Peacemaker Cards

 

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The Fit Abilities Yoga Program recently tried a set of Mindfulness Cards geared for kids ages 5-12.  The Peacemaker Cards were created by Suzanne Tucker, founder of Generation Mindful.   Each card has an age appropriate mantra on it that can be used to help embed a yogic philosophy to any lesson plan or activity such as  “I am Kind, “I am thankful,” or “My Thoughts Matter.  What am I thinking about today?”

So far we have used the Peacemaker cards to help the students in the Ferguson program open up before our one-on-one in school yoga sessions that we do before starting any Braille or academic activities.  These mantras helped many of our Fit Abilities students, many of whom are using yoga as an extra support for self-regulation to address their visual disability and specific social/emotional issues that have been impacted by growing up in poverty and with a disability, to hear positive and self-affirming language about themselves for the first time.  When I asked one of our fit abilities students who chose the “I am kind” card if he believed that about himself, he said “No.”  I asked him if he ever thought he felt it could be true.  He said “Maybe, I hope so.  I think yoga and meditation helps with that, though.”

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Since many of our students in Fit Abilities are learning to view themselves in a positive light for the first time in their lives, the Peacemaker Cards are definitely helping them form a language around positive self-concept.  However, the only downside that we experienced is that some of the concepts, while positive for many life experiences of little yogis are not necessarily true for many of our students in our yoga program since some come from homes and environments that are not safe and the people in their families cannot be trusted.  We believed the cards with the mantra “I am surrounded by love.  I trust the world and let love in,” and “I am huggable, let’s hug,” were not appropriate for our students due to the pervasiveness that psychological trauma plays in a our student’s day to day existence.  Those mantras just didn’t feel safe or real to their experiences.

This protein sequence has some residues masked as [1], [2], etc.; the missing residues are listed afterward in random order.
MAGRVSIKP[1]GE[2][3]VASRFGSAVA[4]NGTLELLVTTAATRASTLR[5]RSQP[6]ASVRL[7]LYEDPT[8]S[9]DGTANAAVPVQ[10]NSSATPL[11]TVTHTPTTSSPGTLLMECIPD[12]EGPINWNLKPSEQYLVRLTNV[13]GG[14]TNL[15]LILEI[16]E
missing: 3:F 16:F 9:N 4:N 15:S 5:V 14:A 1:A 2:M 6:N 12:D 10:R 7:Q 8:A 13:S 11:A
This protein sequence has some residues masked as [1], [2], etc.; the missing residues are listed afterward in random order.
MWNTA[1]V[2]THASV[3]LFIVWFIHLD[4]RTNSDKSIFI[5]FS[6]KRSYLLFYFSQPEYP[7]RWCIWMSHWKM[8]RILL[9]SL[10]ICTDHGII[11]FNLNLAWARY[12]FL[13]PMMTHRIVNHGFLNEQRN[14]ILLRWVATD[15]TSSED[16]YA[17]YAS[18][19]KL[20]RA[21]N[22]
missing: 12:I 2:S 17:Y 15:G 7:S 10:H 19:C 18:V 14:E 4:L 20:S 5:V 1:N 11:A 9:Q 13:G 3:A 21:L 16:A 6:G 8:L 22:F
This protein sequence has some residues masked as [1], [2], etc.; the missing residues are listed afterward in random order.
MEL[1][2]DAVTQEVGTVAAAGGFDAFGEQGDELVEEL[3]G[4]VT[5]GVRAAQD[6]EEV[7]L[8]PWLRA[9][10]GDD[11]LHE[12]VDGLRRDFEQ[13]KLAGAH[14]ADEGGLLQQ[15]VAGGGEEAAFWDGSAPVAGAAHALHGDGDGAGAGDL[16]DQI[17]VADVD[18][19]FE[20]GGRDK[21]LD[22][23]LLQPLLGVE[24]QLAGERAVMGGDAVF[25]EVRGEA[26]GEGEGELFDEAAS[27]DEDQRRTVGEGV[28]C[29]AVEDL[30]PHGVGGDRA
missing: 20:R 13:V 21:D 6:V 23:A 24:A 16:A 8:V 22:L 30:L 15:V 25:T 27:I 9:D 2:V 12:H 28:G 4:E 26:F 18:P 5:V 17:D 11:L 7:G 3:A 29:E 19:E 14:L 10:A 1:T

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Overall, we really like that the Peacemaker Cards are deepening the language of positive self-talk for our students.  We will continue to use many of our favorite cards in our daily routine to give students more opportunities to think in these ways to increase their capacity for resilience as they face a society that is not often kind to people with disabilites and also, for many of our students, people of color.

 

 

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Mindfulness Apps According to A Fit Abilities Student

Screenshot 2017-04-11 at 2.12.32 PMOne of our student’s in the yoga program tried three different meditation apps geared for students with typically developing and vision.  She tried them on her iPAd to see if she could run them with Zoom or Voice Over.

She tried the following apps:

Settle Your Glitter

Stop, Breathe, Think

Tangram Zen Puzzle

She Brailled the following comments on each App:

Settle Your Glitter: It was too hard to see all the glitter pieces with Zoom.  It would help if there was a sound component to make it easier for people who can’t see.

Stop, Breath and Think:  There was too much text to sift through.  It was not designed well. Voice Over didn’t work very well but Zoom did “Ok.”  I liked the ideas felt like someone needed to explain a lot the words to me since I am not a master meditater.

Tangram Zen Puzzle:  This App was my favorite.  I liked problem soliving plus I could easily use Zoom.  I think it would be good to add a sound component to this app.

In conclusion:

“I have been trying out some mindfulness Apps on my iPad. I really enjoy them, but some aren’t accessible for the visually impaired. There needs to be more work with people with visual imapirments on telling developers how to make these apps better for people like me.”